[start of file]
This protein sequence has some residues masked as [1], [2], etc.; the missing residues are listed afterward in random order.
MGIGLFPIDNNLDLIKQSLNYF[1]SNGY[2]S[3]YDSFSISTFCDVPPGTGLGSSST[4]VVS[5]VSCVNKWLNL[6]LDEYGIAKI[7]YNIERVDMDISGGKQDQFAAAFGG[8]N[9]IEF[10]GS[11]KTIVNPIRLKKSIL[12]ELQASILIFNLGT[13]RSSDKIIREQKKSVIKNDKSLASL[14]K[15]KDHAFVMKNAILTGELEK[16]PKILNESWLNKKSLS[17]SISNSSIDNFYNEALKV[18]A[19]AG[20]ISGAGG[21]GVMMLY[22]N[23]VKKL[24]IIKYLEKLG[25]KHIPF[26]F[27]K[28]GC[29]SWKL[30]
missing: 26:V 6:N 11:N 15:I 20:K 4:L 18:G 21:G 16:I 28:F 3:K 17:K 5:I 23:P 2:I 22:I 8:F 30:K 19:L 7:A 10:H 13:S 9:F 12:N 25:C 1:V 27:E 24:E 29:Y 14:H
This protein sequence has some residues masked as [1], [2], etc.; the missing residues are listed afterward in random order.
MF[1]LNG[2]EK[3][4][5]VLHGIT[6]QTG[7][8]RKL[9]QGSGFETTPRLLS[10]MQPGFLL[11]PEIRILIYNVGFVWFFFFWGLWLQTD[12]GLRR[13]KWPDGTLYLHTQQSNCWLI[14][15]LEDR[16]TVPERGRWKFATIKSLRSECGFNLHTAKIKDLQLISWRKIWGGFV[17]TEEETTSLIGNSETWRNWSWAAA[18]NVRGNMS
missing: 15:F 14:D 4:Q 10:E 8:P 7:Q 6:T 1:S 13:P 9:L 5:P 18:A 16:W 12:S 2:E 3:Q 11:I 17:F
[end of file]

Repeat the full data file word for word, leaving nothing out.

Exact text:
This protein sequence has some residues masked as [1], [2], etc.; the missing residues are listed afterward in random order.
MGIGLFPIDNNLDLIKQSLNYF[1]SNGY[2]S[3]YDSFSISTFCDVPPGTGLGSSST[4]VVS[5]VSCVNKWLNL[6]LDEYGIAKI[7]YNIERVDMDISGGKQDQFAAAFGG[8]N[9]IEF[10]GS[11]KTIVNPIRLKKSIL[12]ELQASILIFNLGT[13]RSSDKIIREQKKSVIKNDKSLASL[14]K[15]KDHAFVMKNAILTGELEK[16]PKILNESWLNKKSLS[17]SISNSSIDNFYNEALKV[18]A[19]AG[20]ISGAGG[21]GVMMLY[22]N[23]VKKL[24]IIKYLEKLG[25]KHIPF[26]F[27]K[28]GC[29]SWKL[30]
missing: 26:V 6:N 11:N 15:I 20:K 4:L 18:G 21:G 16:I 28:F 3:K 17:K 5:I 23:P 2:I 22:I 8:F 30:K 19:L 7:A 10:H 13:S 9:F 12:N 25:C 1:V 27:E 24:E 29:Y 14:H
This protein sequence has some residues masked as [1], [2], etc.; the missing residues are listed afterward in random order.
MF[1]LNG[2]EK[3][4][5]VLHGIT[6]QTG[7][8]RKL[9]QGSGFETTPRLLS[10]MQPGFLL[11]PEIRILIYNVGFVWFFFFWGLWLQTD[12]GLRR[13]KWPDGTLYLHTQQSNCWLI[14][15]LEDR[16]TVPERGRWKFATIKSLRSECGFNLHTAKIKDLQLISWRKIWGGFV[17]TEEETTSLIGNSETWRNWSWAAA[18]NVRGNMS
missing: 15:F 14:D 4:Q 10:E 8:P 7:Q 6:T 1:S 13:P 9:L 5:P 18:A 16:W 12:S 2:E 3:Q 11:I 17:F